Overall Effect of Permethrin as Chemical for Pest Control
Permethrin is one of many synthetic pyrethroids developed for use as an insecticide based on the chemistry of pyrethrum flowers (certain Tanacetum species).
Permethrin is used in household insect foggers and sprays, flea dips and sprays for cats and dogs, ornamental garden and turf products, repellent/insecticide for clothing, mosquito abatement products, termite treatments, agricultural products, lice shampoos, body lotions for scabies control, and aircraft cabin insect control. Pyrethroid insecticides are some of the most widely used pesticides in the world because they are believed to be less harmful to humans than other pesticides.
Permethrin can be inhaled into the lungs, absorbed through the skin or ingested. The most dangerous route is inhalation, as this allows the chemical to move directly to target sites (e.g., the brain) without being metabolized by the liver and other organs. A more recent exposure route is through clothing impregnated for mosquito repellent.
Permethrin is comprised of two isomers, with the cis isomer being ten times more toxic than the trans isomer. The toxicity of permethrin varies with the trans/cis ratio, which is commonly 60/40 in agricultural use.
Permethrin exerts its primary toxic effects directly on the nervous system. It interferes with normal propagation of the nerve impulse along the axon (the action potential), by prolonging the open-time of sodium channels, thus provoking repetitive after-discharges. Studies in mice and rats show that sub-lethal intoxication leads to aggression, hypersensitivity to external stimulation, whole-body tremor, convulsions, and paralysis.
Central and Peripheral Nervous System Effects
The most common finding in studies of the nervous system was a decrease in acetylcholinesterase (AChE) activity. This occurred in the midbrain, brainstem, cerebellum, cerebral cortex, hippocampus, and the hypothalamus. AChE is an enzyme that breaks down acetylcholine at the synaptic cleft, allowing cholinergic neurons to return to their resting state after activation. Without AChE, post-synaptic neurons experience repetitive firing. Various effects on the dopaminergic system were also documented, primarily in the corpus striatum. Molecular/metabolic actions include effects on Ca+ and Na+ levels, and c-fos and BDNF gene expression in the brain.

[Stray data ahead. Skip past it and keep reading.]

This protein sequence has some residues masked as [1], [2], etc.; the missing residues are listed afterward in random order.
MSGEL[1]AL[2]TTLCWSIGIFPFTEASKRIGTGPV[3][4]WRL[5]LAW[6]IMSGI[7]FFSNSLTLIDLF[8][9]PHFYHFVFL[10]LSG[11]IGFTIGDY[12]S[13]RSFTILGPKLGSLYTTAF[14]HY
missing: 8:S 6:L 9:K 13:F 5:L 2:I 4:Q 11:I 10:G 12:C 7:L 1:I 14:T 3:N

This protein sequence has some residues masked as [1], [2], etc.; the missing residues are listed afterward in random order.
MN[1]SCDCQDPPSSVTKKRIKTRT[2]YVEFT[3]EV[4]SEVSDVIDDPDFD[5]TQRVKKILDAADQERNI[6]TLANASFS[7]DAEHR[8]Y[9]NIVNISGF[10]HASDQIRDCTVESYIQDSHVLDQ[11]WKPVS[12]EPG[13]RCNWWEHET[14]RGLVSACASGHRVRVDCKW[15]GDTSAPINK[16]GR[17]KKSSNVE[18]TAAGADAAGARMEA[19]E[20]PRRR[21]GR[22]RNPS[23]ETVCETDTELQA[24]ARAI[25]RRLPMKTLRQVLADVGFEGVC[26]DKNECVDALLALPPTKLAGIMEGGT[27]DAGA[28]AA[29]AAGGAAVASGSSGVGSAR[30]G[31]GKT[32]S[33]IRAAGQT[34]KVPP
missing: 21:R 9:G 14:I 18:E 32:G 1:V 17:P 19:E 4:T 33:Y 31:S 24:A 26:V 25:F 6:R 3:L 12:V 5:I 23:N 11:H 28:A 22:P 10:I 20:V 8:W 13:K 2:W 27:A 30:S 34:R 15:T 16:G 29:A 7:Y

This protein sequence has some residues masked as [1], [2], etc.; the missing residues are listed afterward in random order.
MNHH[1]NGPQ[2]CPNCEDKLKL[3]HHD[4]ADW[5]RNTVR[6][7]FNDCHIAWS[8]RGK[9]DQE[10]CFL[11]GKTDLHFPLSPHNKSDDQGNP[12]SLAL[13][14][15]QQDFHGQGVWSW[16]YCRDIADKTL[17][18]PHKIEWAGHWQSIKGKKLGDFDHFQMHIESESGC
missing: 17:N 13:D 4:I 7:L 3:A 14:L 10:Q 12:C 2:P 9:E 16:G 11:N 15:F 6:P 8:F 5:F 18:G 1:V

Behavioral studies of rats and mice showed permethrin-induced impairments in balance, strength, and speed. Studies also found reduced response to conditioned behavior, enhanced startle response, and various sensorimotor effects. One study found behavioral effects in the offspring of mice given permethrin prior to mating (transgenerational effects).
Immune System Effects
Every one of the 15 studies that we found on the immune system showed significant effects. This included studies using rats, mice, and in vitro human studies. The most common findings included reduction or inhibited production of thymocytes, T-cells, and lymphocytes. Results indicated that permethrin led to the death and/or reduced production of blood cells necessary to fight bacteria and viruses, and remove waste products from the blood.
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